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Lessons from the Chalkboard
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Matt Sims

A Teacher's Journey into Orthodox Christian Pedagogy

As an Orthodox Christian teacher at a school founded on Orthodox Christian principles, I have embarked on a unique journey of education that reflects a vibrant confluence of faith traditions. Our school, grounded in Orthodox Christianity, is enriched by teachers who come from various Christian backgrounds. Together, we embrace the task of promoting Orthodox teaching while respecting the diverse religious convictions that shape our community. This tapestry of faith and practice has shaped our triumphs, challenges, and continuous growth. 



Holistic Development A Universal Christian Value

Holistic development, a principle that transcends denominational lines, forms the bedrock of our teaching approach. We strive to nurture not just the intellect but also the spiritual, physical, and moral dimensions of our students.


Intellectually, our diverse faculty brings rich perspectives, fostering critical thinking and intellectual curiosity. Spiritually, we integrate Orthodox principles, weaving in prayers and reflections. Moral education, guided by universal Christian virtues such as love, kindness, and humility, forms an integral part of our curriculum, though it requires continuous nurturing and focus.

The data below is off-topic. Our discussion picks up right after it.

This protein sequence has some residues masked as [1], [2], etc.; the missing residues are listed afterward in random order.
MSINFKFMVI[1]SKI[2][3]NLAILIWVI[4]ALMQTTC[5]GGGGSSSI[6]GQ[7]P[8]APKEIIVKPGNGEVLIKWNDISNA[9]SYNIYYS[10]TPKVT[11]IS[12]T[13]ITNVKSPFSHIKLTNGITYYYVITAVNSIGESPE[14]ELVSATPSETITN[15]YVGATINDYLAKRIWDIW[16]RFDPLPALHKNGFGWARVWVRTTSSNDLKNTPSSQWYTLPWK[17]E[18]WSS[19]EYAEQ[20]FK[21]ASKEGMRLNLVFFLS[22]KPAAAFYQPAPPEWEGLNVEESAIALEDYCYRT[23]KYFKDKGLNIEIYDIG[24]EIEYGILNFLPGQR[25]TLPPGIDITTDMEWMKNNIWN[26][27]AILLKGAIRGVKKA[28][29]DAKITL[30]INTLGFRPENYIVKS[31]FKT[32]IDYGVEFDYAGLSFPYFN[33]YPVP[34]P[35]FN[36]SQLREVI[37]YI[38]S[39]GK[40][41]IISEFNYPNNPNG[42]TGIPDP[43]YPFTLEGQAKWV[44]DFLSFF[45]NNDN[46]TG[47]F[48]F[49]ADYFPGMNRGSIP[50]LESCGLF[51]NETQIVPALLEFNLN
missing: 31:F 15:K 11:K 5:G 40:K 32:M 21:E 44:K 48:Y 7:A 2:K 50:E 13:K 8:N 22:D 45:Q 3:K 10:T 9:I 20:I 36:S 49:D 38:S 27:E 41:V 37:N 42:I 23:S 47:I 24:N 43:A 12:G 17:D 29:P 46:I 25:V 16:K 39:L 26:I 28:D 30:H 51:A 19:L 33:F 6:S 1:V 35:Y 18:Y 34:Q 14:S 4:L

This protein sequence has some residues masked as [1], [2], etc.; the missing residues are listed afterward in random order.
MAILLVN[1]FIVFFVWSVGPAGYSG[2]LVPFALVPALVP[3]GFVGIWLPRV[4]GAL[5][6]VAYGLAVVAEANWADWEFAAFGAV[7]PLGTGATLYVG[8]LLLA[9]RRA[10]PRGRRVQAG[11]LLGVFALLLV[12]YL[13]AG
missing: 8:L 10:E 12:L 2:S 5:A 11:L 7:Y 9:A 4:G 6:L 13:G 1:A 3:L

Life-long Learning – Fostering Curiosity Across Traditions

The Orthodox belief in theosis, or life-long spiritual transformation, shapes our aspiration to instill a love for lifelong learning. Its universal appeal resonates with teachers and students from various Christian backgrounds.


However, we must continuously strive to ensure this focus on life-long learning is not overshadowed by a rush to cover curriculum. This was discussed by several of our administrators during our faculty Colloquium. It's a challenge for me. I get caught up in the hustle and bustle of the academic year and want to balance what I think a parent expects with what I should be doing for their children. I don't always need to get through the curriculum. There might be days when I have to throw the lesson plan out the window because my students need something more from me. I was reminded at our Colloquium that it’s okay. My time with students is and should be an opportunity to instill a deeper love for learning that extends beyond the classroom. 



Communal Learning

In an Orthodox Christian school, communal learning and respect for tradition are paramount. We encourage students to learn as part of a community, reflecting the understanding of the Church as the Body of Christ. In my opinion, we excel at this. A beautiful manifestation of this principle is seen in our intergenerational interactions: the blending of age groups, such as fourth grade girls spending their recess time playing with babies and toddlers from the nursery.


Moreover, we are mindful of the influences that come from the secular world and carefully discern what aligns with our values. We remain dedicated to preserving the sanctity of our learning environment while also preparing our students to navigate the world beyond our school gates.



Respect for Tradition